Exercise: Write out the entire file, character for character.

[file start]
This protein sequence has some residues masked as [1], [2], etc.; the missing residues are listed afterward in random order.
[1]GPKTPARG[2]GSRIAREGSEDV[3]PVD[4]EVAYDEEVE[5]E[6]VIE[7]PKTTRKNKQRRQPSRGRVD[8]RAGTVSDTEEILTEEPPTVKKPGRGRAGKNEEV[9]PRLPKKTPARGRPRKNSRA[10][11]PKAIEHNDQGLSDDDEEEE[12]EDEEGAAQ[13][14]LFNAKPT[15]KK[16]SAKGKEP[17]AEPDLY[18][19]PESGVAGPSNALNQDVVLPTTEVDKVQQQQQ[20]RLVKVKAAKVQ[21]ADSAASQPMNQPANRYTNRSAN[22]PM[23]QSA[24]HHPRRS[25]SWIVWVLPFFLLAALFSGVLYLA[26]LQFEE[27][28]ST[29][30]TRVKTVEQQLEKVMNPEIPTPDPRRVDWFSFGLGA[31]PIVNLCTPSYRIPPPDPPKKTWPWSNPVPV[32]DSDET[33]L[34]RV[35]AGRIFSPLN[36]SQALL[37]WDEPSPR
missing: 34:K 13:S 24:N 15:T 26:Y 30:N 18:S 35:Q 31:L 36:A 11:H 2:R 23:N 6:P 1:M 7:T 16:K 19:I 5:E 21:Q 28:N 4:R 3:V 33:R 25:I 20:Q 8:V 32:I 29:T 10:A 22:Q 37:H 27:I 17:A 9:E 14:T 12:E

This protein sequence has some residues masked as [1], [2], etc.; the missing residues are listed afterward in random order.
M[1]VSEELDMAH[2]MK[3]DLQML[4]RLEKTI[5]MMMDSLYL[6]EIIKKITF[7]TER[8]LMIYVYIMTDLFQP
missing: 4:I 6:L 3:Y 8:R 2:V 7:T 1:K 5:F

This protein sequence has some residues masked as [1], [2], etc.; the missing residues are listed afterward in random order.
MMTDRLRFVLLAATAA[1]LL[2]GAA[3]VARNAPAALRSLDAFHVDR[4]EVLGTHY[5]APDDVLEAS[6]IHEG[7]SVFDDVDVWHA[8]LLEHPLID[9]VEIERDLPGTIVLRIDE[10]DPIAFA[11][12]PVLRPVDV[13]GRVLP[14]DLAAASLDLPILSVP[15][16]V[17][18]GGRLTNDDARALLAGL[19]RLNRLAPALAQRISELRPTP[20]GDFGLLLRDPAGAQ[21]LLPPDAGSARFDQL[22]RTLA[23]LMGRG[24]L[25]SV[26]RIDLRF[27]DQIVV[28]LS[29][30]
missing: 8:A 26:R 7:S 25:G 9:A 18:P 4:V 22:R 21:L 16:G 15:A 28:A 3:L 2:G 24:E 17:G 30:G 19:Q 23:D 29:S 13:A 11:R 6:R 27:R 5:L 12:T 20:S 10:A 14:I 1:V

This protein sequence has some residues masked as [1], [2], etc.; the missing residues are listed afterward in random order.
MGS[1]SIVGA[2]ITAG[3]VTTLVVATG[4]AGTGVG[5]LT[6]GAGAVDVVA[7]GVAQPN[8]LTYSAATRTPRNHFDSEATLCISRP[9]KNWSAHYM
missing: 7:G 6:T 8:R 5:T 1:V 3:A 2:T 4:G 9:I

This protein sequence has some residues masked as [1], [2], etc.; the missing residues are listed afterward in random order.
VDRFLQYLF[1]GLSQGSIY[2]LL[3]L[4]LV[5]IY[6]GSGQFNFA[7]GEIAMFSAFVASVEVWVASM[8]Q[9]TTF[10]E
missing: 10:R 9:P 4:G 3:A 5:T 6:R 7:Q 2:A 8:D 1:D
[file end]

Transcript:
This protein sequence has some residues masked as [1], [2], etc.; the missing residues are listed afterward in random order.
[1]GPKTPARG[2]GSRIAREGSEDV[3]PVD[4]EVAYDEEVE[5]E[6]VIE[7]PKTTRKNKQRRQPSRGRVD[8]RAGTVSDTEEILTEEPPTVKKPGRGRAGKNEEV[9]PRLPKKTPARGRPRKNSRA[10][11]PKAIEHNDQGLSDDDEEEE[12]EDEEGAAQ[13][14]LFNAKPT[15]KK[16]SAKGKEP[17]AEPDLY[18][19]PESGVAGPSNALNQDVVLPTTEVDKVQQQQQ[20]RLVKVKAAKVQ[21]ADSAASQPMNQPANRYTNRSAN[22]PM[23]QSA[24]HHPRRS[25]SWIVWVLPFFLLAALFSGVLYLA[26]LQFEE[27][28]ST[29][30]TRVKTVEQQLEKVMNPEIPTPDPRRVDWFSFGLGA[31]PIVNLCTPSYRIPPPDPPKKTWPWSNPVPV[32]DSDET[33]L[34]RV[35]AGRIFSPLN[36]SQALL[37]WDEPSPR
missing: 34:K 13:S 24:N 15:T 26:Y 30:N 18:S 35:Q 31:L 36:A 11:H 2:R 23:N 6:P 1:M 7:T 16:K 19:I 5:E 21:Q 28:N 4:R 3:V 33:R 25:I 20:Q 8:V 32:I 29:T 10:A 22:Q 37:H 27:I 17:A 9:E 14:T 12:E

This protein sequence has some residues masked as [1], [2], etc.; the missing residues are listed afterward in random order.
M[1]VSEELDMAH[2]MK[3]DLQML[4]RLEKTI[5]MMMDSLYL[6]EIIKKITF[7]TER[8]LMIYVYIMTDLFQP
missing: 4:I 6:L 3:Y 8:R 2:V 7:T 1:K 5:F

This protein sequence has some residues masked as [1], [2], etc.; the missing residues are listed afterward in random order.
MMTDRLRFVLLAATAA[1]LL[2]GAA[3]VARNAPAALRSLDAFHVDR[4]EVLGTHY[5]APDDVLEAS[6]IHEG[7]SVFDDVDVWHA[8]LLEHPLID[9]VEIERDLPGTIVLRIDE[10]DPIAFA[11][12]PVLRPVDV[13]GRVLP[14]DLAAASLDLPILSVP[15][16]V[17][18]GGRLTNDDARALLAGL[19]RLNRLAPALAQRISELRPTP[20]GDFGLLLRDPAGAQ[21]LLPPDAGSARFDQL[22]RTLA[23]LMGRG[24]L[25]SV[26]RIDLRF[27]DQIVV[28]LS[29][30]
missing: 8:A 26:R 7:S 25:G 9:A 18:P 4:V 22:R 21:L 16:G 15:A 28:A 3:L 2:G 24:E 17:G 30:G 19:Q 23:D 29:S 13:A 11:R 6:R 27:R 5:L 12:T 20:S 10:A 14:I 1:V

This protein sequence has some residues masked as [1], [2], etc.; the missing residues are listed afterward in random order.
MGS[1]SIVGA[2]ITAG[3]VTTLVVATG[4]AGTGVG[5]LT[6]GAGAVDVVA[7]GVAQPN[8]LTYSAATRTPRNHFDSEATLCISRP[9]KNWSAHYM
missing: 7:G 6:T 8:R 5:T 1:V 3:A 2:T 4:G 9:I

This protein sequence has some residues masked as [1], [2], etc.; the missing residues are listed afterward in random order.
VDRFLQYLF[1]GLSQGSIY[2]LL[3]L[4]LV[5]IY[6]GSGQFNFA[7]GEIAMFSAFVASVEVWVASM[8]Q[9]TTF[10]E
missing: 10:R 9:P 4:G 3:A 5:T 6:R 7:Q 2:A 8:D 1:D